Nuns freed in Syria by al-Qaeda-linked rebels

‘We took off our crosses because we were in the wrong place to wear them’

Mother Pelagia Sayyaf arrives in Damascus yesterday after her release.

Mother Pelagia Sayyaf arrives in Damascus yesterday after her release.

Tue, Mar 11, 2014, 01:00

Thirteen Greek Orthodox nuns and their three maids, held in captivity for more than three months by a Syrian rebel group affiliated to al-Qaeda, have arrived back in Damascus.

They were freed as part of a deal in which 153 female prisoners of the Assad regime were also released.

Smiling but looking tired, the nuns were brought to a Lebanese border crossing where they were handed over to security chiefs from Qatar and Lebanon who had secured the deal – one of only a few brokered by senior regional officials during three devastating years of war in Syria.

“We were treated well,” said Mother Agiah of her captors, who are believed to be from the Jabhat al-Nusra rebel group. “They were very sweet with us. We were not bothered.”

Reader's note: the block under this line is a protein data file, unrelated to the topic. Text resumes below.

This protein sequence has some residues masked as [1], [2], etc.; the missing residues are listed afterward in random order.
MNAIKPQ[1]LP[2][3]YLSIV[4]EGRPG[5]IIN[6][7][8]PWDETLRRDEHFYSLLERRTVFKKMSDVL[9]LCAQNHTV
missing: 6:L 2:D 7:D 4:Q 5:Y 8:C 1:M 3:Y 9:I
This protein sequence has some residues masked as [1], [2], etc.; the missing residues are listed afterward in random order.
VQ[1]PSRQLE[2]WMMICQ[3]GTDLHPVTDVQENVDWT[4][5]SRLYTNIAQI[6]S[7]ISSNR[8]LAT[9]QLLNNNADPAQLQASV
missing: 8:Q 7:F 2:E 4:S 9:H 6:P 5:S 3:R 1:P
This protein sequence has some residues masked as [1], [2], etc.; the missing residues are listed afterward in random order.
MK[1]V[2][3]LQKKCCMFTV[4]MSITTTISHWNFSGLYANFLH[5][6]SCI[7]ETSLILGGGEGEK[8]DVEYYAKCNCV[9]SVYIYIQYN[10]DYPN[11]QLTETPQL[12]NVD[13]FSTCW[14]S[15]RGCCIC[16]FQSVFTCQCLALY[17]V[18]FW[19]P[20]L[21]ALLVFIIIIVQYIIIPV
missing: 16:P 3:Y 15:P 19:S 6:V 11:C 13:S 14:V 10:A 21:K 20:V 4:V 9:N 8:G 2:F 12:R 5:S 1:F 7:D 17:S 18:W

Another nun denied reports their captors had forbidden the nuns from wearing crosses around their necks. But after being driven from Lebanon to Damascus, the group’s leader, Mother Pelagia Sayyaf, who heads the Mar Takla monastery, said: “We took off our crosses because we were in the wrong place to wear them.”

The kidnappers denied they acted out of sectarian motives, suggesting they were holding the women as bargaining chips to be traded for prisoners, and to deter regime attacks on areas held by Jabhat al-Nusra.

The claim a large sum of money had been paid was denied by Lebanon’s security chief, Gen Abbas Ibrahim, and by Qatari officials.

A report to be released by Unicef today reveals that more than one in 10 children have now left Syria and that million others are living under siege inside the country. – ( Guardian service)